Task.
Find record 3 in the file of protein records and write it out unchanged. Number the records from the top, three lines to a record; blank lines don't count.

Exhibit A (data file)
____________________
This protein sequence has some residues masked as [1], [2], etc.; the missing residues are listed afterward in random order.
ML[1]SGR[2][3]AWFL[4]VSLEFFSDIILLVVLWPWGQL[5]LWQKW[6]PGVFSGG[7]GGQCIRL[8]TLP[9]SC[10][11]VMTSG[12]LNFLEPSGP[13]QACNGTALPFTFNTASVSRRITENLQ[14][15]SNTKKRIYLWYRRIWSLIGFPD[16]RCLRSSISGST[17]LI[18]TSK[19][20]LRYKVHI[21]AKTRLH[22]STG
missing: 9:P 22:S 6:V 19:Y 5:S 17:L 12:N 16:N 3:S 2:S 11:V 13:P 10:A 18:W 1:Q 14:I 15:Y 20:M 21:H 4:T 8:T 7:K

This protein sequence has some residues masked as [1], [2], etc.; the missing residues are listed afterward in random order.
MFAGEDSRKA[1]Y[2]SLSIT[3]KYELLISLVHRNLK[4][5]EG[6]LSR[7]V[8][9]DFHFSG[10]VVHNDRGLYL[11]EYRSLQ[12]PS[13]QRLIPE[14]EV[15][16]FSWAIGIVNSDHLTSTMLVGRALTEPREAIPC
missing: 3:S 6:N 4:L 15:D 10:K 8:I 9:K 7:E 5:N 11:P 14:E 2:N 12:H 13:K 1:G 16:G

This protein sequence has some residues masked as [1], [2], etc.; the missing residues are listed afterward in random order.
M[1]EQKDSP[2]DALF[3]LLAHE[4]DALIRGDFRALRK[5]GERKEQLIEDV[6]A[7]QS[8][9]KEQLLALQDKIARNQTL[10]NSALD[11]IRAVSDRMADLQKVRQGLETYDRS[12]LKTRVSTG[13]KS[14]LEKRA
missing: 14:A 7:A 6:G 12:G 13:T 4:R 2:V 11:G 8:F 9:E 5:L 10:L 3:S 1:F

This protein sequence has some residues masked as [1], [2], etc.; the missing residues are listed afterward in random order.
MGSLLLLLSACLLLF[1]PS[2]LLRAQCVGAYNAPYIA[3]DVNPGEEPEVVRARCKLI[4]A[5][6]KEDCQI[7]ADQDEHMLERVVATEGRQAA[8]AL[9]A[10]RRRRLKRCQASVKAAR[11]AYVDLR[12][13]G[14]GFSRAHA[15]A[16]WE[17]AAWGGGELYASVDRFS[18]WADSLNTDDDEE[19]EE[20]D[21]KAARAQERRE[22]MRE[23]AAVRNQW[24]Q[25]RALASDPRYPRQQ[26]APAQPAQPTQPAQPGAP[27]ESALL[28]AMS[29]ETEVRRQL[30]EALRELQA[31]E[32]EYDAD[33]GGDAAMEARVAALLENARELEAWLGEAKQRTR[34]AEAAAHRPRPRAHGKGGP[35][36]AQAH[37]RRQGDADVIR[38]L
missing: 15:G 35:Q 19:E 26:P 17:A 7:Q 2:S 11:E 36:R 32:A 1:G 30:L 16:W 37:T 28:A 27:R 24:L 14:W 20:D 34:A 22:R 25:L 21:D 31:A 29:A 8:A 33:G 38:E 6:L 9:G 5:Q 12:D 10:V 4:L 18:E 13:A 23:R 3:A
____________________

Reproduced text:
This protein sequence has some residues masked as [1], [2], etc.; the missing residues are listed afterward in random order.
M[1]EQKDSP[2]DALF[3]LLAHE[4]DALIRGDFRALRK[5]GERKEQLIEDV[6]A[7]QS[8][9]KEQLLALQDKIARNQTL[10]NSALD[11]IRAVSDRMADLQKVRQGLETYDRS[12]LKTRVSTG[13]KS[14]LEKRA
missing: 14:A 7:A 6:G 12:G 13:T 4:R 2:V 11:G 8:F 9:E 5:L 10:L 3:S 1:F